In this study, we proposed a monotonically expressed gene analysis (MEGA) for extracting genes that are related to lymph node invasion and tumor size in breast cancer. We analysed expression patterns over a two dimensional N×T space and provided results of meta-analysis to evaluate the gene sets. The test has been conducted on completely independent data sets. We showed that gene sets selected from the suggested LE’ and TE’ functions are strongly correlated with cancer prognoses including metastasis, relapse and survival, and showed significantly better results than conventional approaches. These functions are specially designed to capture expressional differences between two consecutive stages and consistency of expression patterns as well. The MEGA model also enabled us to analyze the impact of each clinical factor independently, and to inspect a specific stage transition in a cancer progression.

Before concluding our report, it is necessary to reconsider the meaning of linking clinical factors and cancer prognosis in a molecular level. A general relationship among clinical and genetic factors is described in Figure 7. Since a primary tumor first occurred, accumulated genetic and epigenetic aberrations drive the tumor’s progression. The relationship between genetic aberrations and gene expression changes or protein function aberration is strongly established. So it is obvious that progressed tumors have different gene expressions or abnormal proteins. In our MEGA analysis, we focused on the gene expression part. If we found a candidate gene set which connects gene expression changes and lymph node invasion (A in Figure 7), it should be able to explain the relationship to cancer prognosis (C in Figure 7), because the correlation between lymph node invasion and cancer prognosis has been firmly proven (B in Figure 7). We found that previous candidate genes in A rarely found proper explanations of C. Here, the meaning of our study is summarized in two points. First, we tried to improve accuracy in finding candidate genes in A by interpreting gene expression patterns over lymph node progression (MEGA). Second, we provided a credible meta-analysis test procedure to validate the relationship in C. As there still unexplained important factors remain, we have to integrate additional data of other levels to finalize the lymph node invasion related (or causing) genes. But we suggest the future work also should be cross-validated in the different types of relations.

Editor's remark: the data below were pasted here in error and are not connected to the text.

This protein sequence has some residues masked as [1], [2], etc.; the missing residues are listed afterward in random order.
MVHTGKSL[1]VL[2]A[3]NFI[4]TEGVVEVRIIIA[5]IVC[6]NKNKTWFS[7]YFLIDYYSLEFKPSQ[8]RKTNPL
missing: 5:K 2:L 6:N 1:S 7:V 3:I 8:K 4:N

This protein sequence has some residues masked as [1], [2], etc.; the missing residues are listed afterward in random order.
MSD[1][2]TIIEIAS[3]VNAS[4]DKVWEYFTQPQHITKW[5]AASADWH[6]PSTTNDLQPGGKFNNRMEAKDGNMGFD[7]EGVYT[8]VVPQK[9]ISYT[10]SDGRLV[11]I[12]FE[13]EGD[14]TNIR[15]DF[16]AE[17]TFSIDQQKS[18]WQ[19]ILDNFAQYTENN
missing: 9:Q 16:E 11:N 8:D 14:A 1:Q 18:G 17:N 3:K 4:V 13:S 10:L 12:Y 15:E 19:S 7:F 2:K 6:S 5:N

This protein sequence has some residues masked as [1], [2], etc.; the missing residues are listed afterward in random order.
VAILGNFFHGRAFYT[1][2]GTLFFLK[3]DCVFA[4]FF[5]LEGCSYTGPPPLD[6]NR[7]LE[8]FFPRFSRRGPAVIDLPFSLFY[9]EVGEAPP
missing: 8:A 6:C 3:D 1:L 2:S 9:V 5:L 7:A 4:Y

Figure 7

Conceptual relationship of clinical and genetic factors. Colors in the box denote different levels of data. Lines are drawn in different shapes according to different degrees of certainty. After primary tumor occurred, accumulated (epi)genetic mutations drive cancer progression. With transcriptional level data, we can elucidate lymph node invasion (A) and cancer prognosis (C). But in the prediction steps, the previously proven relation between D and F should be properly explained (B).

Although the MEGA analysis provided a feasible link to clinical factors and cancer prognoses in a genetic level, some parts remain to be improved. First, the monotonicity can be defined in various ways. Currently we can rarely determine the activities of genes in an absolute expression level. Some genes have higher saturation level so that the gene expression pattern might show a monotonic increase through all the clinical stages. On the other hand, if an activity of a gene is easily saturated, the gene expression pattern above a certain degree would not be informative anymore. Handling and determining the optimized pattern on every gene is almost impossible, but other heuristics will be available using kinetics and text-mining. Second, integration with other omics data always count. It is still a big question; how to connect two different types and levels of information. As shown in Figure 7, protein level information explains another big part of clinical outcomes. In our opinion, those information sets should be integrated to an augmented ‘gene’ entity with other available information like point mutations, SNPs, and CNVs. In this case, the MEGA model has to be revised in its scoring functions. Lastly, finding for driving mechanisms of progression is one of the ultimate goals in this field. We tried to elucidate these mechanisms through pathway analyses and commonly binding transcription factor analyses here, but it is yet to be a striking discovery. After we solve the prior questions, our approach might be more helpful in clarifying the core genes or genetic events that can be essential in therapeutic applications.


Data sets

Training data sets